James Beard once said “Food is our common ground; a universal experience,” but it was the late, great Senegalese diplomat and former Director-General of the United Nations’ Food and Agriculture Organization, Jacques Diouf who stated the commonality of why food matters best, “Hunger is not an issue of charity. It is an issue of justice.”
Organizations like Food for the Hungry and their dedicated staff members and volunteers have made humanitarian relief and development their mission since 1971. We recently welcomed Beth Allen, Food for the Hungry’s senior communications manager to 20/21 Vision: The Collaboration Summit to share her team’s expertly organized, multi-faceted, content dissemination strategy critical for generating relief funds and support services for countries in crisis.
Soak up 15-minutes of invaluable storytelling advice from her 26 years of service, below.
With over 26 years of service on her resume, Beth knows what it takes to tell stories that elicit not only a reaction, but financial and service-based support. To show the organization’s global workforce and impact and to plainly state their need for collaborative tools, Beth states, “All told, we’re communicating daily with people in more than 20 countries worldwide.”
In terms of the team she manages directly, she notes, “Here in the U.S., the workflow has to support a marketing team of 15 people to produce all of our social media, website updates and hard copy publications like the annual report…We also rely heavily on external marketing consultants and freelancers for our direct mail, email, and specialized graphics projects.”
Getting file organization right is key for any company dealing with a hybrid, globally dispersed staff.
Learn Beth’s three robust tips for organizing, sharing and collaborating faster and easier below.
1. Do a quick audit to determine what assets you create most often, who creates them, and who uses the assets to create and share your brand story. There are thousands of ways to organize your data, but your PhotoShelter library structure should be easy to use for your most active contributors and creators. For instance, you can group content campaigns or projects by Collections and add Galleries for individual contributors to upload to.
Beth notes, “Our files are organized into collections by year and by country and then each story has its own gallery. We also have special collections that allow for fast access and viewing,” she continues with specifics on how compartmentalizing the file structure has helped product adoption across the organization.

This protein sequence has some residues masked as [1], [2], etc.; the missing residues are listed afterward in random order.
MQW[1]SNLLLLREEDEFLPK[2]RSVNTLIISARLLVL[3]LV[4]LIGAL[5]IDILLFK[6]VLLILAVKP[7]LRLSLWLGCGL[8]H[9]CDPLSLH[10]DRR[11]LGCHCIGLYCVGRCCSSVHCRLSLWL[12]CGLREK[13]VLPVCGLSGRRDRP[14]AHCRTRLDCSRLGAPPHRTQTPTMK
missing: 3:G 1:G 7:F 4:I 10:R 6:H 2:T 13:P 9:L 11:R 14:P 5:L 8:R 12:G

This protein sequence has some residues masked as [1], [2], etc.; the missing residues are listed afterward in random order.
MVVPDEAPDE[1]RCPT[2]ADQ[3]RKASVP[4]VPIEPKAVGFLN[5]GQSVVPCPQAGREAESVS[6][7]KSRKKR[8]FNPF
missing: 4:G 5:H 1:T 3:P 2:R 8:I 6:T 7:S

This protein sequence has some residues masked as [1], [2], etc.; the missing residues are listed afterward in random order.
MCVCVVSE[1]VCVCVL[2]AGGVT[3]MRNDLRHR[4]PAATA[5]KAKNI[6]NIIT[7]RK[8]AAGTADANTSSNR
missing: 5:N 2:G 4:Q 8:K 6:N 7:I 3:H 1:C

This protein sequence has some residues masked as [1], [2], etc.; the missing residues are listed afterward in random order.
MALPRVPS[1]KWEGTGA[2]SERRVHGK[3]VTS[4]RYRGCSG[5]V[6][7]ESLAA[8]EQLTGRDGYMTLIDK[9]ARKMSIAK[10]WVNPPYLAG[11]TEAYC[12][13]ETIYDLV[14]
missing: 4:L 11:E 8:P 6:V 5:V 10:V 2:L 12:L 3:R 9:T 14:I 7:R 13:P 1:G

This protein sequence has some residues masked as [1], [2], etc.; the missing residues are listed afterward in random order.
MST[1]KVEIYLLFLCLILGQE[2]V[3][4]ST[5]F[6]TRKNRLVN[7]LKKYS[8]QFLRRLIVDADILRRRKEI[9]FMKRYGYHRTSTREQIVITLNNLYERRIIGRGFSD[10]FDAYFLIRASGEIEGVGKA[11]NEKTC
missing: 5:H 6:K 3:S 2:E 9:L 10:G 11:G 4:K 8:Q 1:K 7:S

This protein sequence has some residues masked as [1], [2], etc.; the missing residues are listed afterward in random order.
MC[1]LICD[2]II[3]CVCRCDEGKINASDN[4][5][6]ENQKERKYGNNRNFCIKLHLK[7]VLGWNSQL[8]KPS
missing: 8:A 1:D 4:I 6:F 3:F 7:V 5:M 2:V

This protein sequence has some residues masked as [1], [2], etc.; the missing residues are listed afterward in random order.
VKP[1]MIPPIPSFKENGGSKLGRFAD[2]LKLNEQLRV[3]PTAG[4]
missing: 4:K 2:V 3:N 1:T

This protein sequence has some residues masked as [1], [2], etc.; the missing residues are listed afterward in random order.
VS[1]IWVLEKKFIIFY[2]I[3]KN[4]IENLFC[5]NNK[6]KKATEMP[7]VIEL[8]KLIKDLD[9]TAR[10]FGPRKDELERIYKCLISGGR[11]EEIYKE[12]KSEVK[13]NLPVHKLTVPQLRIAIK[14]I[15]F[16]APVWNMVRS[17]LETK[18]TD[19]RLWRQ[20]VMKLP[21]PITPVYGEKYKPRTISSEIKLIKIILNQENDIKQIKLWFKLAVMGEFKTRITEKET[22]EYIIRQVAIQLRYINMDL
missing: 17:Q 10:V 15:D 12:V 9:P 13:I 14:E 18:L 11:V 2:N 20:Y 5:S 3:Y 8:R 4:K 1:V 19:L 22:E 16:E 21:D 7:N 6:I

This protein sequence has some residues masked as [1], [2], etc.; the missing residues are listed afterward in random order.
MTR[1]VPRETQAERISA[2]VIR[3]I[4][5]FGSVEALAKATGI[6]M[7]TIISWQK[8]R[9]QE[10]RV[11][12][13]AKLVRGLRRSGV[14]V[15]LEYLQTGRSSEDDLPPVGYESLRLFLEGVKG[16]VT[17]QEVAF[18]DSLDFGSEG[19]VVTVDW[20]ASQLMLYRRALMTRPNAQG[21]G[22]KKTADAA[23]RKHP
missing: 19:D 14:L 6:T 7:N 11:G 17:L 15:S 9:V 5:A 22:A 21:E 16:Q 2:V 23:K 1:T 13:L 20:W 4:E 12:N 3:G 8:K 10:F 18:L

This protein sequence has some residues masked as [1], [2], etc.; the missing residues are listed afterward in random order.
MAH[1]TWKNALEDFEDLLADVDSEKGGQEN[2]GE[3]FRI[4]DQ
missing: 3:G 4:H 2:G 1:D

“We’ve also grouped together the trips that our influencers take, largely Christian recording artists and MLB baseball players that we take to our fields and then they’re supporting some of the projects that we run. Then we’re able to set the privacy level on the gallery depending on what can contractually be shared or not shared more generally in our marketing after the trip is done,” she says. “One of the things about setting up those special collections; it has incentivized people—some of the comms coordinators and others to use the platform and you’ll see later how the use and adoption has gone up in the four years since we instituted it.
2. Cancel those weekly team meetings and streamline your team’s creative process by utilizing PhotoShelter Galleries to create an approval step in the creative process.
“The key to our gallery use is that every asset that pertains to a certain story is stored together. This include still images, narrative story documents…and then video clips that are sent by our field communication officers that go with the story. We bring in 60 to 80 stories a year, so having all those assets in one place allows us to make decisions about where to push that story out based on the where the story can be best used and on the quality level of everything—it’s great to be able to see what the quality level is before we push it out.”
3. Getting photos quickly, but keeping data private is a constant balancing act for this team of critical storytellers. Beth and her team utilize Workspaces to shield private or confidential information from getting published, and they also use it to share non-marketing images to external partners who need them for grant applications or media packages.
Capturing and sharing content in real-time isn’t just about the ‘likes.’
“Making the process agile for us isn’t just about saying ‘it saves time, it saves money;’ we can also save lives by getting things out more quickly and PhotoShelter is very intuitive.”
She continues, “It’s easy for those 25 partners that I mentioned to be able to go in from the link that we send them and to be able to pick up photos from there, so that has really fostered faster emails, faster social media campaigns, supporters and just supporters worldwide in various countries.”
There’s no doubt that Food for the Hungry’s robust DAM strategy is a key contributor to their media success and community support, so we look forward to growing with this team of global leaders as they share critical stories that support communities in need.
How Food for the Hungry Shares Critical Stories in Real Time to Save Lives is written by Larissa D Green for stories.photoshelter.com